My question is with respect to real-world custom data sets used for Machine Learning applications. The collected data set contains numerous audio signals (File1, File2, File3, etc) of a moving machine part captured over different points of time. Features are extracted using basic signal processing techniques such as FFT, signal envelope, etc. The machine is located in the real world and hence the audio signals have noise. Is it possible that the feature set for each data point in the audio signal has different distribution? If so, does this affect the ability of a Random Forest or Neural Network or any other ML model to generate a good fit? Also, is it possible that the audio signals themselves do not share a common distribution due to noise and other environmental factors?
Real world audio signals are a mixture of multiple signals. Some of these can be noise and some the sound of interest. Which degree the noise affects the distribution of features really depends a lot on the feature extraction. It is of course desirable to have features which are as independent of noise as possible. If you hand engineer features, this is something you manually have to account for. With deep learning it is possible to learn the feature extraction (representation learning). Techniques such as Data Augmentation with noisy signals can help the model learn noise-invariant features.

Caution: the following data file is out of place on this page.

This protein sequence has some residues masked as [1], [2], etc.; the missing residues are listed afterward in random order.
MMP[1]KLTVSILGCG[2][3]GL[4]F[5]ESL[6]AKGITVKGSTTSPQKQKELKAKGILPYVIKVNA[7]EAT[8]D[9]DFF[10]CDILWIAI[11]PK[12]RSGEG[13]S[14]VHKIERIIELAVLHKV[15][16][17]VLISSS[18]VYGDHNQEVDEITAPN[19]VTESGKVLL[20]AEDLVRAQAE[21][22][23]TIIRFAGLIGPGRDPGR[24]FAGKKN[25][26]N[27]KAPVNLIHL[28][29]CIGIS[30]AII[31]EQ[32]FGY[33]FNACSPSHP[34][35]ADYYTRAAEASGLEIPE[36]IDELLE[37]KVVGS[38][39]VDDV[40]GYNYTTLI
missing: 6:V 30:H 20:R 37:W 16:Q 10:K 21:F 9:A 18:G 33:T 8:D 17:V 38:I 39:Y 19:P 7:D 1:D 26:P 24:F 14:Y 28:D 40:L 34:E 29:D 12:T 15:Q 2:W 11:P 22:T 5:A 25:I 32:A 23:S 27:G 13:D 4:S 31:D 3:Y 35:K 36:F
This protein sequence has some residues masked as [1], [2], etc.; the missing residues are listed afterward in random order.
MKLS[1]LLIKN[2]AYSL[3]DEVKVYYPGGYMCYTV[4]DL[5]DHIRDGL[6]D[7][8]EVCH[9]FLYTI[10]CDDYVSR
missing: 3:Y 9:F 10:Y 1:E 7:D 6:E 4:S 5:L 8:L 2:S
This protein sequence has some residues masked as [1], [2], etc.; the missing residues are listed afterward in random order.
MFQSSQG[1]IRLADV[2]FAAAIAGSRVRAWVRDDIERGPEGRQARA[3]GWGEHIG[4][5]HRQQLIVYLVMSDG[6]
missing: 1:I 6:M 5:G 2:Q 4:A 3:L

If no consideration is put into these things, the model is likely to perform badly on out of distribution data. If this can happen in a real world scenario, then it is important to evaluate the model on such cases. This is often referred to as mismatched conditions.